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according to industry standards (Ferret, 1996; Clarke, 2001). Only at Torregrossa, with no N or with N rates of 50 kg ha1, the quality obtained could be considered low. Durum wheat quality parameters (grain protein content, carotenoids, SDS and vitreousness) increased with N fertilization (Table 5 and Fig. 1) at Torregrossa. However, at Bell-lloc, quality parameters (except carotenoids) only increased signicantly in the 19951996 growing season, when higher grain yields were obtained. At this site, with initial amounts of N in the soil of 317 kg N ha1 in 1995, from 0 to 90 cm depth, and average grain yields of only 2687 kg ha1, the highest levels of quality were obtained without N application, probably due, as stated above, to the high soil nitrate content and low grain yields. Grain protein increases with increasing N fertilization rates were higher at Torregrossa than at Belllloc, probably because of the lower initial soil nitrate content at the rst location. At Torregrossa, PC increased from 12.7 to 15.6% in 1995 and from 12.4 to 14.9% in 1996 as a result of increasing N rates from 0 to 200 kg N ha1, whereas at Bell-lloc PC increased from 15.7 to 16.5% in 1995 and from 14.3 to 15.0% in 1996 with the same N rates. This result shows that the grain PC content of durum wheat increases with increasing N fertilization rates, even if no yield increase was observed. The PC contents obtained at Torregrossa were similar to the values at Bell-lloc only at the highest rates of N fertilizer. Bolo had a higher grain protein content than Vitron in two of the experiments (Torregrossa, 1996; Bell-lloc, 1995), while there were no signicant differences in the others. PC values changed according to the growing season and the location. Whereas at Torregrossa there were no differences between the two years studied, even if there were differences in grain yield, at Bell-lloc PC was lower in 1996 than in 1995. This is possibly due to the higher grain yield in 1996. The values obtained in Lleida are in the range of the average grain quality of most cultivated varieties in Spain, reported to be between 14 and 15% of PC (Royo et al., 1998; Rharrabti et al., 2001). Our PC increases were lower than the increases from 8.75 to 14.31% with N fertilization from 0 to 400 kg N ha1 reported by Robinson et al. (1979) in irrigated areas of Califor-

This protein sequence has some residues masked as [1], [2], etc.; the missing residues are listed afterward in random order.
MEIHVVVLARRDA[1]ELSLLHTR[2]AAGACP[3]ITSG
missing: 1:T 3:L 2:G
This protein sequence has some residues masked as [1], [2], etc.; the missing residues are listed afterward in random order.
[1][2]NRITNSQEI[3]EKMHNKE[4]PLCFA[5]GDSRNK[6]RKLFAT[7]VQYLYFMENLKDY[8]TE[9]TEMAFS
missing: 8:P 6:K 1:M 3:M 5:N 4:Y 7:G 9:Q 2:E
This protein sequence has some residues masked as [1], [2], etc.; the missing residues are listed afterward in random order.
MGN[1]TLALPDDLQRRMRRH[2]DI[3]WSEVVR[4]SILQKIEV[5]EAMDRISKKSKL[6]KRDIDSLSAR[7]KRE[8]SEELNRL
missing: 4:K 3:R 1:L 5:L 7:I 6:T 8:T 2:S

nia, where the average durum wheat yields were higher than 7000 kg ha1. The SDS volume sedimentation test increased signicantly at Torregrossa with increased N fertilization in both years of study. At Bell-lloc SDS increased in 1996 but not in 1995. Bolo showed a higher SDS than Vitron at both sites and in both years studied, possibly because this variety had a higher PC than Vitron. There were also signicant differences between the 2 years studied: in 1996 the SDS was higher than in 1995 but in 1995 PC it was higher than in 1996. This suggests that the amount of protein is not the only factor affecting quality of wheat, and that factors such as protein composition can also play a role. Some authors (Rharrabti et al., 2003b) have found an inverse relationship between PC and SDS, suggesting that increasing protein content could lead to a decrease in gluten strength and quality. Our results show that using an appropriate N management, PC and SDS can be increased simultaneously. Rharrabti et al. (2003b) suggest that effort might be concentrated on new genetic material with a good expression of both types of quality parameters, but our results show that both parameters (PC and SDS) can also be increased by N fertilization. The vitreousness obtained in the trials (Fig. 2) meets the quality standards for most commercial agreements, which is 80% (Mahaut, 1997). The quality is within the range of values produced by the most cultivated varieties in Spain, which is reported to be between 78 and 95% (Royo et al., 1998). Vitreousness, which is considered to be well correlated with PC (Gate, 1995; Rharrabti et al., 2003a), increased at Torregrossa from 77 to 97% in 1995 and from 61 to 93% in 1996 with increasing N rates from 0 to 200 kg N ha1. At Bell-lloc vitreousness only increased in 1996 and no increase was observed in 1995, when the average vitreousness percentage was as high as 98 (Fig. 2). The high soil nitrate content of this location could be the main reason for this lack of response to N fertilizer. In 1996, reports from a set of trials in different areas of Spain found vitreousness values of between 70 and 92%, although the average was about 89% (AETC, 1996). Other authors found an average of 98% in the same area (Rharrabti et al., 2003a). Carotenoids increased with N fertilization in both years and at both sites (Fig. 2). At Torregrossa,